The endangered Scottish wildcat and the law

 

Three hybrid cats shot in Angus

Three hybrid cats shot in Angus

Cat, believed to be pure wildcat, in snare in Perthshire

Cat, believed to be pure wildcat, in snare in Perthshire

Poster by Tayside primary pupil as part of Tayside Police Wildlife Crime Project

Poster by Tayside primary pupil as part of Tayside Police Wildlife Crime Project

Having watched the Winterwatch programmes the past couple of evenings I am always concerned about the almost-terminal difficulties in which the Scottish wildcat finds itself. There is no doubt that over the years it has been persecuted (though less-so now) and of course its purity is constantly being diluted by hybridising with domestic cats. To some degree hybridisation can be reduced by killing off feral cats and sterilisation where possible (and where suitable) of domestic cats. The threat of a wildcat being shot, snared or trapped is much more difficult to deal with.

Wildcats are protected by the Conservation (Natural Habitats etc) Regulations 1994 as amended, and are included on Schedule 2 to these regulations. Though several different offences can be committed the principle offence would be ‘deliberately or recklessly to capture, injure or kill a wild animal of a European protected species.’ I’ll stick to this statutory offence since the elements required to be proved in the others are basically identical.

So what has to be proved?

Firstly that the animal has indeed been captured, injured or killed.  This is probably the easiest element to prove, and evidence of it being in (or having been in) a trap or a snare, or having injuries or being found dead would be a good start.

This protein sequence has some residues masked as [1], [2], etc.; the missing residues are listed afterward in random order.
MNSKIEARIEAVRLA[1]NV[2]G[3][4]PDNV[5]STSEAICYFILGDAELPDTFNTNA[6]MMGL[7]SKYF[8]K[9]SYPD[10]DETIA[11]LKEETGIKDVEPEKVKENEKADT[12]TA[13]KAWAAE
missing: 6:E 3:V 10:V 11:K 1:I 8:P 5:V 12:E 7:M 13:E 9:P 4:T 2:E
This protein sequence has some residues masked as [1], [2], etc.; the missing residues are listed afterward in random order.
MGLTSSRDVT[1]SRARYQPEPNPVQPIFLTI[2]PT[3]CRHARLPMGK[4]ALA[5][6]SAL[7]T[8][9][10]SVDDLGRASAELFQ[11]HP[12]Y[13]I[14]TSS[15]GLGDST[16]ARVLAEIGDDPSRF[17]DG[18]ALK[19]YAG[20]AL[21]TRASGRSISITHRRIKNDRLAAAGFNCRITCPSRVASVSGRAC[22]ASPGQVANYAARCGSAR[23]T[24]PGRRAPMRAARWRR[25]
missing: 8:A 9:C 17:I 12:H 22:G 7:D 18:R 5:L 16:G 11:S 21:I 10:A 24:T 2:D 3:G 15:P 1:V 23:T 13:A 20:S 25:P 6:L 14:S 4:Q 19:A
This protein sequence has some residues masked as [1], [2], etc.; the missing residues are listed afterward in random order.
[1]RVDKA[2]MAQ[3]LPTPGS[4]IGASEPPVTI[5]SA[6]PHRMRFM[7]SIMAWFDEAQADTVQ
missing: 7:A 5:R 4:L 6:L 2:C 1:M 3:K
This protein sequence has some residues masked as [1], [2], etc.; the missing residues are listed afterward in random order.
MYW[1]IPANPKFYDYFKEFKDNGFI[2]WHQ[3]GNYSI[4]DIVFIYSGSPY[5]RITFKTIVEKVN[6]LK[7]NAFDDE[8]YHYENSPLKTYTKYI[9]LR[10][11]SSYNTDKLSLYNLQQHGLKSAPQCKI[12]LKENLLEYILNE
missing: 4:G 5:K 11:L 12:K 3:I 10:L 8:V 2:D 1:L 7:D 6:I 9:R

The next element would be that the action taken to achieve this state (capture, injury or death) was carried out deliberately or recklessly. This is slightly more difficult but is standard evidence in most wildlife legislation and bread and butter investigation for police officers.

Next, there needs to be proof of who committed the act. Again this is standard across police investigations, though not always easy to prove and often a stumbling block to a conviction or even a prosecution.

So let’s assume that the diligent wildlife crime officer has been able to find proof beyond reasonable doubt of these three elements. The case is not yet proved as there is a fourth element to the case: that the animal is a Scottish wildcat.

There are so few pure wildcats left now – some estimates are around 35 and certainly less than a hundred – that the chances are the cat will be a hybrid. If the hybrid is a feral cat and barely conforms to what is accepted as looking like a wildcat then it is probably correct to shoot it or certainly ensure that it cannot reproduce. If, however, the cat appears to be a wildcat but when seen by an expert falls slightly short on the scale of points attributed to a pure wildcat, would it be better that the cat had lived to mate with another nearly-pure wildcat?  If the investigation shows that the cat is indeed a pure wildcat the officer needs to re-visit element 2 and reconsider that there is really proof that the person carried out the act in in the knowledge that he was committing it against a pure wildcat, extremely difficult to prove in the event that someone has shot the cat in a spotlamp at night.

I certainly don’t have the answers to these complex issues but at least in the meantime the law, through no fault of legislators, is definitely of little use in helping the wildcats’ plight.

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